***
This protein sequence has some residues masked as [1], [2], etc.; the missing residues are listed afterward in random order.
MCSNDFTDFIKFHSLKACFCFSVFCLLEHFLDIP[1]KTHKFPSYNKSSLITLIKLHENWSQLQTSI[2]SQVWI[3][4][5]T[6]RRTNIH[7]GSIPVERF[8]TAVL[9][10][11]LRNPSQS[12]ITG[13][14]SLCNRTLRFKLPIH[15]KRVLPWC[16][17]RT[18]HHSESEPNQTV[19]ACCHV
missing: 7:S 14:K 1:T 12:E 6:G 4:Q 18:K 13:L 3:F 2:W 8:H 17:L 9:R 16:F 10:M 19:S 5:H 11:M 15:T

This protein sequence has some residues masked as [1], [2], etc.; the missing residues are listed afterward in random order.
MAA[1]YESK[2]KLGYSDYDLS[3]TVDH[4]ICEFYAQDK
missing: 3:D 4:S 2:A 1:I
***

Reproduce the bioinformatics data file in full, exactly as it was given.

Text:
This protein sequence has some residues masked as [1], [2], etc.; the missing residues are listed afterward in random order.
MCSNDFTDFIKFHSLKACFCFSVFCLLEHFLDIP[1]KTHKFPSYNKSSLITLIKLHENWSQLQTSI[2]SQVWI[3][4][5]T[6]RRTNIH[7]GSIPVERF[8]TAVL[9][10][11]LRNPSQS[12]ITG[13][14]SLCNRTLRFKLPIH[15]KRVLPWC[16][17]RT[18]HHSESEPNQTV[19]ACCHV
missing: 7:S 14:K 1:T 12:E 6:G 4:Q 18:K 13:L 3:F 2:W 8:H 17:L 9:R 16:F 10:M 19:S 5:H 11:M 15:T

This protein sequence has some residues masked as [1], [2], etc.; the missing residues are listed afterward in random order.
MAA[1]YESK[2]KLGYSDYDLS[3]TVDH[4]ICEFYAQDK
missing: 3:D 4:S 2:A 1:I